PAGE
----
Victoria House, Bloomsbury Square, London, WC1B 4DA
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24th August 2021 | 4 min read
Here at LABS, we’re all about attention to detail and creating moments of interest and inspiration in our spaces.
To do this we source a lot of vintage pieces as not only do these items enable us to generate our vision, but it’s a sustainable way of decorating our buildings and spaces.
For Anna Unwin, founder of AU, which specialises in antique, mid-century and vintage pieces and helps us find the perfect items for our workplaces, the sustainable aspect is reason enough alone for people to explore reusing vintage and antique items when furnishing spaces.
“I am passionate about the environment, sustainability and not buying lots of stuff. I believe that good design stands the test of time. The pieces that I source will sit easily in an ultra-modern or a traditional environment, Good quality natural materials such as wood and marble just get better with time.”
A study commissioned by the International Antiques & Collectors Fairs highlighted the difference in the carbon footprint between two chests of drawers – one from the 21st century and the other built in the 19th century. The total carbon footprint for the more recent piece of furniture, which had been made in China from birch, MDF chipboard and walnut veneer, weighing approximately 69kg, was 170.38kg CO2e over 15 years. This equated to an annual carbon footprint of 11.36kg CO2e, 16 times higher than the antique set of drawers, which weighed in at 43kg and were thought to have been made from pine wood from somewhere in the Baltics. The total carbon footprint for the 19th century drawers was 139.6 CO2e over a 180-year lifetime, equating to a 0.72kg CO2e yearly.
A staggering difference, particularly when the research from the IACF also reported that around 10 million items of furniture are thrown away in the UK each year with three million of these items reusable without needing repairs.
For Anna though it’s also about “the pleasure of acquiring a beautiful and often unique piece to enhance” your space.
Having studied at Chelsea College of Art she became an interiors stylist, which is where she thinks her “magpie instincts” developed.
“As an interior stylist I always enjoyed looking out for that one-off piece to make a shoot look really special, I usually found them at vintage fairs, so I guess that is where my passion came from. I was not looking for things that could be easily found on the high street or could be easily replicated,” she says.
It was after this that she moved into sourcing and selling vintage, antique and mid-century items. Anna sources from many different places including antique and vintage fairs across the UK and internationally, but has also established and built-up relationships with dealers who get in touch when they have pieces they think she will like. Anna adds that there are also good sources online for worldwide dealers, which has been particularly important over 2020/21 due to travel restrictions caused by the pandemic.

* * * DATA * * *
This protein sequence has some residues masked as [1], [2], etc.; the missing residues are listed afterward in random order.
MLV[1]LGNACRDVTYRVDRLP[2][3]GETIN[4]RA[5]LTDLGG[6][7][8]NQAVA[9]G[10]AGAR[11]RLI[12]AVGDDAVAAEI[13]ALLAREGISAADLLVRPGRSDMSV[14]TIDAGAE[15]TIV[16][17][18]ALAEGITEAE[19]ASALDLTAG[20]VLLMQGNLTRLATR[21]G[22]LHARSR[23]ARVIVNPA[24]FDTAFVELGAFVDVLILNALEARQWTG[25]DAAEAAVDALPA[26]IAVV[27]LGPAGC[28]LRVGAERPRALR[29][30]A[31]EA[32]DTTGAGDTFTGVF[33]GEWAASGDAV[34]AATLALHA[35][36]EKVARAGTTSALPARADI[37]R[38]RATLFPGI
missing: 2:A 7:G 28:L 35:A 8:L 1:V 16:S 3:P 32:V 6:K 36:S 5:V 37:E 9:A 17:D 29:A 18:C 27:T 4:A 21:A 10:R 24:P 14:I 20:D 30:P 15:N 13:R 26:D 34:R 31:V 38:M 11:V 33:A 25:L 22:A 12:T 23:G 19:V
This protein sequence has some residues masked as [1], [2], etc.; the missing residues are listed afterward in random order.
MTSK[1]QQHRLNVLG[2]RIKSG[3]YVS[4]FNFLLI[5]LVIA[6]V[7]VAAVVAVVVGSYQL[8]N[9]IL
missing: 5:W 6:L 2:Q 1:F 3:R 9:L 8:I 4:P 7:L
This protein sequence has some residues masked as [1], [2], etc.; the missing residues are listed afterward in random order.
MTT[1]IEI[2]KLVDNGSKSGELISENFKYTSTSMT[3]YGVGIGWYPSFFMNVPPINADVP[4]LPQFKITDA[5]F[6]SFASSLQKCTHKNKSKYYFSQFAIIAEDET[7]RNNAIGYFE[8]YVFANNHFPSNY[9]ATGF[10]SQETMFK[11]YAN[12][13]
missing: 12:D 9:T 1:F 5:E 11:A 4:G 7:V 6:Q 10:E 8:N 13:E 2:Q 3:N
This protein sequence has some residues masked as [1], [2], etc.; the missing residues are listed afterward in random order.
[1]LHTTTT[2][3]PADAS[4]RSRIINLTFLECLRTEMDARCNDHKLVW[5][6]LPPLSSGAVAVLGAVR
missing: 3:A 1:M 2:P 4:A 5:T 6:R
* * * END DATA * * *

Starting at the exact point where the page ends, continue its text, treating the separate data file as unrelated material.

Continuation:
If you decide to source antique or vintage pieces for your own space, Anna stresses that it is important to look at the condition of the item “as it really has to stand the test of time” and the need to remain critical.
She adds that you should “wait for the piece that you are interested in. You have got to love it and will have to live with it so hold out for the exact piece that you want. Sourcing takes time, but eventually you will find the piece.
“Go with your gut, look at the condition, be critical and think about where it is going to go in your space.”
Her greatest find was “the most incredible” Carlo Scarpa dining table. “It was a rare piece and just beautiful and in perfect condition. I was very fortunate to find that.”
As a “visual person,” Anna says, she would always suggest “buying based on how a piece makes you feel and how attracted you are to it rather than on who the artist is”.
“However, it is always a really lovely bonus to discover that it has been made by an inspiring artist or craftsman,” she adds.
But what should you be buying? Well, according to Anna, 1970s vintage marble and travertine tables are still really popular, which she says look amazing next to textile wall hangings as they provide a lovely, soft contrast to the hardness of the stone. She would like to see more people explore interesting textiles for wall hangings, particularly as beautiful, vintage ones are hard to find.
“I had an incredible 1970s African black and cream silk woven wall hanging, it was definitely “the one that got away,” Anna says. “They are so hard to find and it was on such a large scale, a really breathtaking piece of work. I would really like to find some more vintage hand-woven wall hangings.”
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